The Tragic Loss of RMS Quetta

In 1890 Queensland experienced one of its worst maritime disasters when the passenger steamer Quetta sank in Torres Strait in just three minutes with the loss of 133 lives. The R.M.S. Quetta was a 3,300-ton coal-powered, iron-clad steamer measuring 116 metres (380 feet) in length and could travel at a top speed of 13 knotsContinue reading “The Tragic Loss of RMS Quetta”

The Norna and the Conman Commodore

In the early 1900s many hard-working sailing vessels saw out their days plying the waters between Australia and the islands of the South Pacific.   Few, however, would have had such a fascinating history as that of the Norna. The Norna was built in New York in 1879 as a luxury ocean-going schooner rigged yacht.   SheContinue reading “The Norna and the Conman Commodore”

The Huia schooner – Elegant and Fast

The New Zealand topsail schooner Huia has long been heralded as the best-looking vessel of her type and one of the fastest sailing.   Launched at Kaipara Harbour New Zealand in 1894, the Huia was built using Kauri planks over a puriri timber frame.   Measuring 35 metres (115 ft) in length and registered at 196 tons,Continue reading “The Huia schooner – Elegant and Fast”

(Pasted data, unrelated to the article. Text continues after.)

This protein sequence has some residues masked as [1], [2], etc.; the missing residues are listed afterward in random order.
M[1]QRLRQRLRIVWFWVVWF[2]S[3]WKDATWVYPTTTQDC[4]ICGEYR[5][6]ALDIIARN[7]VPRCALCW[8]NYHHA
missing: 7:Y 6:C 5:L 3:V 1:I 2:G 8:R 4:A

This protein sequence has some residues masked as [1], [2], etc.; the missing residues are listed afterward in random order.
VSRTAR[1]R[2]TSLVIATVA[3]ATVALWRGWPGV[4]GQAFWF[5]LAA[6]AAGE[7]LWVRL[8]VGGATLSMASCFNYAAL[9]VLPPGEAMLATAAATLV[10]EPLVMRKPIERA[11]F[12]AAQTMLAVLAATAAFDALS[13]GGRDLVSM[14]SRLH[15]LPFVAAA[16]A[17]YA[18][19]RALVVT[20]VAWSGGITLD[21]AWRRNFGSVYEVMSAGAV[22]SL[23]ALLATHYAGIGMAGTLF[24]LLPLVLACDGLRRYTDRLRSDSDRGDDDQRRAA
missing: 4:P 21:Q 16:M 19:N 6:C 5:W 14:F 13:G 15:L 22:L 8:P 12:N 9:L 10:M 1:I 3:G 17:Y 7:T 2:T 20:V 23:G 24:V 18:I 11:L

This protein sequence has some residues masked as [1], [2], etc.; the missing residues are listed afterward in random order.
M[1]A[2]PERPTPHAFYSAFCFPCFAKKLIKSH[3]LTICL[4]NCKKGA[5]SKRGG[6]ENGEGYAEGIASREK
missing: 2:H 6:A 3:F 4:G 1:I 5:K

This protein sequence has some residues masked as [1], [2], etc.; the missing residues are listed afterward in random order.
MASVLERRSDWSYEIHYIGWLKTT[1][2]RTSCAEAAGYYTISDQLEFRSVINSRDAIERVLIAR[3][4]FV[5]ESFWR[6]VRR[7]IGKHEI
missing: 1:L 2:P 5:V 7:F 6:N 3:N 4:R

Diving for the Gothenburg Gold

On 24 February 1875 the steamer Gothenburg ran aground on the Great Barrier Reef and sank during a ferocious storm with the loss of over 100 lives.   A fortune in gold also went to the bottom. That the Gothenburg had sunk with 3,000 ounces (93 kgs) of gold belonging to the English, Scottish and AustralianContinue reading “Diving for the Gothenburg Gold”

All Hands to the Pumps

In September 1789 H.M.S. Guardian sailed from Portsmouth, England with much needed supplies for the newly established penal settlement in New South Wales.    But its voyage was cut short when it struck an iceberg in the Southern Ocean and began filling with water. After an uneventful passage south, the Guardian had stopped at Table BayContinue reading “All Hands to the Pumps”